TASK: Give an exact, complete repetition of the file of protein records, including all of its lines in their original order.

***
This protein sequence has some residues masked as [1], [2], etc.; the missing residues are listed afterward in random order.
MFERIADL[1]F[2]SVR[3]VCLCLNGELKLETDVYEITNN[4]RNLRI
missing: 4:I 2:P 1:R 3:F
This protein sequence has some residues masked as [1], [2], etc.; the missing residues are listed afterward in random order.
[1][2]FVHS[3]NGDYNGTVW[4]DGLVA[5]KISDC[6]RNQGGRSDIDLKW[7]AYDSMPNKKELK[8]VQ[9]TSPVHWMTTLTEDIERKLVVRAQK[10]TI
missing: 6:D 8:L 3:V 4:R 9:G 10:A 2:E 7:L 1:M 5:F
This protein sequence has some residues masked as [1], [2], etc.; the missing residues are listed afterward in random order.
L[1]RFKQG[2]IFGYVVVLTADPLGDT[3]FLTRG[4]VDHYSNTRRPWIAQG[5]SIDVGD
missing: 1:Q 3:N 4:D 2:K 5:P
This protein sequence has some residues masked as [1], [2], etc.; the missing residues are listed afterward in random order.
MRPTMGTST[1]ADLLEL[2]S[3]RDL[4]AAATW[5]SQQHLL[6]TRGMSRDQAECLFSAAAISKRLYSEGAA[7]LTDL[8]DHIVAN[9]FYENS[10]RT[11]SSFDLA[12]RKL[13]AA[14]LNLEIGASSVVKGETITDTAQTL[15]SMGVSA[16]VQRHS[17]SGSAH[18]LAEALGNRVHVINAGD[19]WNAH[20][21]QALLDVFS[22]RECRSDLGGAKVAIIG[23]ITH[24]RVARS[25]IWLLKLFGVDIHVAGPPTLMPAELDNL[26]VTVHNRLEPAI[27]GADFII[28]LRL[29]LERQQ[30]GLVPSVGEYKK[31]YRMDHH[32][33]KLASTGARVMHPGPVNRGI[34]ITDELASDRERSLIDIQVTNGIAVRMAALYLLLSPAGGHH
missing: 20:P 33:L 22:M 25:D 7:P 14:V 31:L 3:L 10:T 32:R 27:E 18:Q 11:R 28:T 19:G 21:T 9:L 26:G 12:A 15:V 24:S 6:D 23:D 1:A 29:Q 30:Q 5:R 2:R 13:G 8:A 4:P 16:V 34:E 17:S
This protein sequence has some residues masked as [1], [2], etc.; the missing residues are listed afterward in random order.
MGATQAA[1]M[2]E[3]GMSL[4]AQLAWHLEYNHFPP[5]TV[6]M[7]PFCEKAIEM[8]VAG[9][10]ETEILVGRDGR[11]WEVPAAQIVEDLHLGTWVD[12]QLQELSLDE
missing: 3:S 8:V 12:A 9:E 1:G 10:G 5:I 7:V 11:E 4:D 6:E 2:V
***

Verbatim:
This protein sequence has some residues masked as [1], [2], etc.; the missing residues are listed afterward in random order.
MFERIADL[1]F[2]SVR[3]VCLCLNGELKLETDVYEITNN[4]RNLRI
missing: 4:I 2:P 1:R 3:F
This protein sequence has some residues masked as [1], [2], etc.; the missing residues are listed afterward in random order.
[1][2]FVHS[3]NGDYNGTVW[4]DGLVA[5]KISDC[6]RNQGGRSDIDLKW[7]AYDSMPNKKELK[8]VQ[9]TSPVHWMTTLTEDIERKLVVRAQK[10]TI
missing: 6:D 8:L 3:V 4:R 9:G 10:A 2:E 7:L 1:M 5:F
This protein sequence has some residues masked as [1], [2], etc.; the missing residues are listed afterward in random order.
L[1]RFKQG[2]IFGYVVVLTADPLGDT[3]FLTRG[4]VDHYSNTRRPWIAQG[5]SIDVGD
missing: 1:Q 3:N 4:D 2:K 5:P
This protein sequence has some residues masked as [1], [2], etc.; the missing residues are listed afterward in random order.
MRPTMGTST[1]ADLLEL[2]S[3]RDL[4]AAATW[5]SQQHLL[6]TRGMSRDQAECLFSAAAISKRLYSEGAA[7]LTDL[8]DHIVAN[9]FYENS[10]RT[11]SSFDLA[12]RKL[13]AA[14]LNLEIGASSVVKGETITDTAQTL[15]SMGVSA[16]VQRHS[17]SGSAH[18]LAEALGNRVHVINAGD[19]WNAH[20][21]QALLDVFS[22]RECRSDLGGAKVAIIG[23]ITH[24]RVARS[25]IWLLKLFGVDIHVAGPPTLMPAELDNL[26]VTVHNRLEPAI[27]GADFII[28]LRL[29]LERQQ[30]GLVPSVGEYKK[31]YRMDHH[32][33]KLASTGARVMHPGPVNRGI[34]ITDELASDRERSLIDIQVTNGIAVRMAALYLLLSPAGGHH
missing: 20:P 33:L 22:M 25:D 7:P 14:V 31:L 3:L 10:T 32:R 27:E 18:Q 11:R 28:T 19:G 21:T 9:L 26:G 12:A 15:V 24:S 6:D 23:D 1:A 29:Q 30:Q 5:R 2:R 13:G 8:A 4:P 16:V 34:E 17:S
This protein sequence has some residues masked as [1], [2], etc.; the missing residues are listed afterward in random order.
MGATQAA[1]M[2]E[3]GMSL[4]AQLAWHLEYNHFPP[5]TV[6]M[7]PFCEKAIEM[8]VAG[9][10]ETEILVGRDGR[11]WEVPAAQIVEDLHLGTWVD[12]QLQELSLDE
missing: 3:S 8:V 12:A 9:E 1:G 10:G 5:I 7:V 11:E 4:D 6:E 2:V